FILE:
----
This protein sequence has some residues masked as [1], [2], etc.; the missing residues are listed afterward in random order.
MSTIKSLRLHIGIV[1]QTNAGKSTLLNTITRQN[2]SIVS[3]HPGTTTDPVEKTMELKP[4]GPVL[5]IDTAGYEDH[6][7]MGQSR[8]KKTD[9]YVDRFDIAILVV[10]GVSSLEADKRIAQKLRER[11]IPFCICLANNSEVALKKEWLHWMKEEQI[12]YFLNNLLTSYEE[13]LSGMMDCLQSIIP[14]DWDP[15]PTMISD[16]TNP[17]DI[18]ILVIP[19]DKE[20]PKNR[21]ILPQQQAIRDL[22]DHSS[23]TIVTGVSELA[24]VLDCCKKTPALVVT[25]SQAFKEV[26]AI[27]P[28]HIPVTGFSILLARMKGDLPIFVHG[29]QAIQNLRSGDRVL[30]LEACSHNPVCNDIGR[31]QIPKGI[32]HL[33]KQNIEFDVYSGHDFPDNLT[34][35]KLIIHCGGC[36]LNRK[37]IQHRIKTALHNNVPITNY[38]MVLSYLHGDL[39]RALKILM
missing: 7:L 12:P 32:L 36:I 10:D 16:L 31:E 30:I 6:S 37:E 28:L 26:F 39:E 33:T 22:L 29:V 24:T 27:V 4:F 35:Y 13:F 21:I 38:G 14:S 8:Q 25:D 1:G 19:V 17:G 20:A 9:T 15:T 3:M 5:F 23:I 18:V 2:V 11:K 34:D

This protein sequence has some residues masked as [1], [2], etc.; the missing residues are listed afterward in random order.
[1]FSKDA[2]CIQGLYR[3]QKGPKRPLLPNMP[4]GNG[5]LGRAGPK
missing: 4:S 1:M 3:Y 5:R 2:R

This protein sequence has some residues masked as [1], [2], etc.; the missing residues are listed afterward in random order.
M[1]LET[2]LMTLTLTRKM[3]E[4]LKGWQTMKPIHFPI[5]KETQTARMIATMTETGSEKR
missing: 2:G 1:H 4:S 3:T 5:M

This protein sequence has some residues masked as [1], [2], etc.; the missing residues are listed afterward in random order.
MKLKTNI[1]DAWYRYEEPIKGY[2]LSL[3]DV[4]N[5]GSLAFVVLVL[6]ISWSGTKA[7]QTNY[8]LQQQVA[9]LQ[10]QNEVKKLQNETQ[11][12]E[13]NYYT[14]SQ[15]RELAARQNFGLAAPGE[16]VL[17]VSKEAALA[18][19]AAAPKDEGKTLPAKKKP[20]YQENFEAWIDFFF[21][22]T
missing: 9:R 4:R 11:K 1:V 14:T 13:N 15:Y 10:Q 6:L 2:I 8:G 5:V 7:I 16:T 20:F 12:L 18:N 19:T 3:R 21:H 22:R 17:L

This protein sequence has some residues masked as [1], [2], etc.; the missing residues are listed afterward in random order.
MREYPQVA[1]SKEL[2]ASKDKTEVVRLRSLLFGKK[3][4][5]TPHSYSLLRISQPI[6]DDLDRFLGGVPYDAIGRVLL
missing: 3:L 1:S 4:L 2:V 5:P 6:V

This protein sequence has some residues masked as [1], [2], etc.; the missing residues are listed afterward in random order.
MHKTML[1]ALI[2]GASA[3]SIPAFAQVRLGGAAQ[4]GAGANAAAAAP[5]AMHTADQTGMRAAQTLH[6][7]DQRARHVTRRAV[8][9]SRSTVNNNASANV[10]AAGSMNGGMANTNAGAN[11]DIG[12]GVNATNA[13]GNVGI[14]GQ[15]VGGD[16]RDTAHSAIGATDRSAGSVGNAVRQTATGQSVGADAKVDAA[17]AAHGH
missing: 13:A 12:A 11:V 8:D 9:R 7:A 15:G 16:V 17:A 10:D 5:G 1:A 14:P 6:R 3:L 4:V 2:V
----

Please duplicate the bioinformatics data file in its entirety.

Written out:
This protein sequence has some residues masked as [1], [2], etc.; the missing residues are listed afterward in random order.
MSTIKSLRLHIGIV[1]QTNAGKSTLLNTITRQN[2]SIVS[3]HPGTTTDPVEKTMELKP[4]GPVL[5]IDTAGYEDH[6][7]MGQSR[8]KKTD[9]YVDRFDIAILVV[10]GVSSLEADKRIAQKLRER[11]IPFCICLANNSEVALKKEWLHWMKEEQI[12]YFLNNLLTSYEE[13]LSGMMDCLQSIIP[14]DWDP[15]PTMISD[16]TNP[17]DI[18]ILVIP[19]DKE[20]PKNR[21]ILPQQQAIRDL[22]DHSS[23]TIVTGVSELA[24]VLDCCKKTPALVVT[25]SQAFKEV[26]AI[27]P[28]HIPVTGFSILLARMKGDLPIFVHG[29]QAIQNLRSGDRVL[30]LEACSHNPVCNDIGR[31]QIPKGI[32]HL[33]KQNIEFDVYSGHDFPDNLT[34][35]KLIIHCGGC[36]LNRK[37]IQHRIKTALHNNVPITNY[38]MVLSYLHGDL[39]RALKILM
missing: 7:L 12:P 32:L 36:I 10:D 16:L 31:E 30:I 6:S 37:E 28:L 26:F 39:E 33:T 22:L 29:V 24:T 27:V 4:F 35:Y 13:F 21:I 38:G 14:S 8:Q 25:D 1:G 19:V 17:G 20:A 9:T 15:T 3:M 5:F 23:I 18:V 2:V 11:K 34:D

This protein sequence has some residues masked as [1], [2], etc.; the missing residues are listed afterward in random order.
[1]FSKDA[2]CIQGLYR[3]QKGPKRPLLPNMP[4]GNG[5]LGRAGPK
missing: 4:S 1:M 3:Y 5:R 2:R

This protein sequence has some residues masked as [1], [2], etc.; the missing residues are listed afterward in random order.
M[1]LET[2]LMTLTLTRKM[3]E[4]LKGWQTMKPIHFPI[5]KETQTARMIATMTETGSEKR
missing: 2:G 1:H 4:S 3:T 5:M

This protein sequence has some residues masked as [1], [2], etc.; the missing residues are listed afterward in random order.
MKLKTNI[1]DAWYRYEEPIKGY[2]LSL[3]DV[4]N[5]GSLAFVVLVL[6]ISWSGTKA[7]QTNY[8]LQQQVA[9]LQ[10]QNEVKKLQNETQ[11][12]E[13]NYYT[14]SQ[15]RELAARQNFGLAAPGE[16]VL[17]VSKEAALA[18][19]AAAPKDEGKTLPAKKKP[20]YQENFEAWIDFFF[21][22]T
missing: 9:R 4:R 11:K 1:V 14:T 13:N 15:Y 10:Q 6:L 2:I 8:G 5:V 7:I 16:T 20:F 12:L 18:N 19:T 3:R 21:H 22:R 17:L

This protein sequence has some residues masked as [1], [2], etc.; the missing residues are listed afterward in random order.
MREYPQVA[1]SKEL[2]ASKDKTEVVRLRSLLFGKK[3][4][5]TPHSYSLLRISQPI[6]DDLDRFLGGVPYDAIGRVLL
missing: 3:L 1:S 4:L 2:V 5:P 6:V

This protein sequence has some residues masked as [1], [2], etc.; the missing residues are listed afterward in random order.
MHKTML[1]ALI[2]GASA[3]SIPAFAQVRLGGAAQ[4]GAGANAAAAAP[5]AMHTADQTGMRAAQTLH[6][7]DQRARHVTRRAV[8][9]SRSTVNNNASANV[10]AAGSMNGGMANTNAGAN[11]DIG[12]GVNATNA[13]GNVGI[14]GQ[15]VGGD[16]RDTAHSAIGATDRSAGSVGNAVRQTATGQSVGADAKVDAA[17]AAHGH
missing: 13:A 12:A 11:V 8:D 9:R 7:A 15:G 16:V 17:A 10:D 5:G 1:A 14:P 6:R 3:L 4:V 2:V